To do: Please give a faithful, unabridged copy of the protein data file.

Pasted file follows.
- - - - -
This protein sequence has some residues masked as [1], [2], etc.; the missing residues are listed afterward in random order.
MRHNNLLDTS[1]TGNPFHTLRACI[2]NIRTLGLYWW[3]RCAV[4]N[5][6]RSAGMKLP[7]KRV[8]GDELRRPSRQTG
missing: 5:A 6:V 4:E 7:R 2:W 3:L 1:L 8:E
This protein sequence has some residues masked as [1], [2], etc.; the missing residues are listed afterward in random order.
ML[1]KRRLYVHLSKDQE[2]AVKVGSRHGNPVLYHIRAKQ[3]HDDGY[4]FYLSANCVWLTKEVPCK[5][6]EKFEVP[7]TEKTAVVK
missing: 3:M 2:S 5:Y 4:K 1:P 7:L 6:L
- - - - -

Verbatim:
This protein sequence has some residues masked as [1], [2], etc.; the missing residues are listed afterward in random order.
MRHNNLLDTS[1]TGNPFHTLRACI[2]NIRTLGLYWW[3]RCAV[4]N[5][6]RSAGMKLP[7]KRV[8]GDELRRPSRQTG
missing: 5:A 6:V 4:E 7:R 2:W 3:L 1:L 8:E
This protein sequence has some residues masked as [1], [2], etc.; the missing residues are listed afterward in random order.
ML[1]KRRLYVHLSKDQE[2]AVKVGSRHGNPVLYHIRAKQ[3]HDDGY[4]FYLSANCVWLTKEVPCK[5][6]EKFEVP[7]TEKTAVVK
missing: 3:M 2:S 5:Y 4:K 1:P 7:L 6:L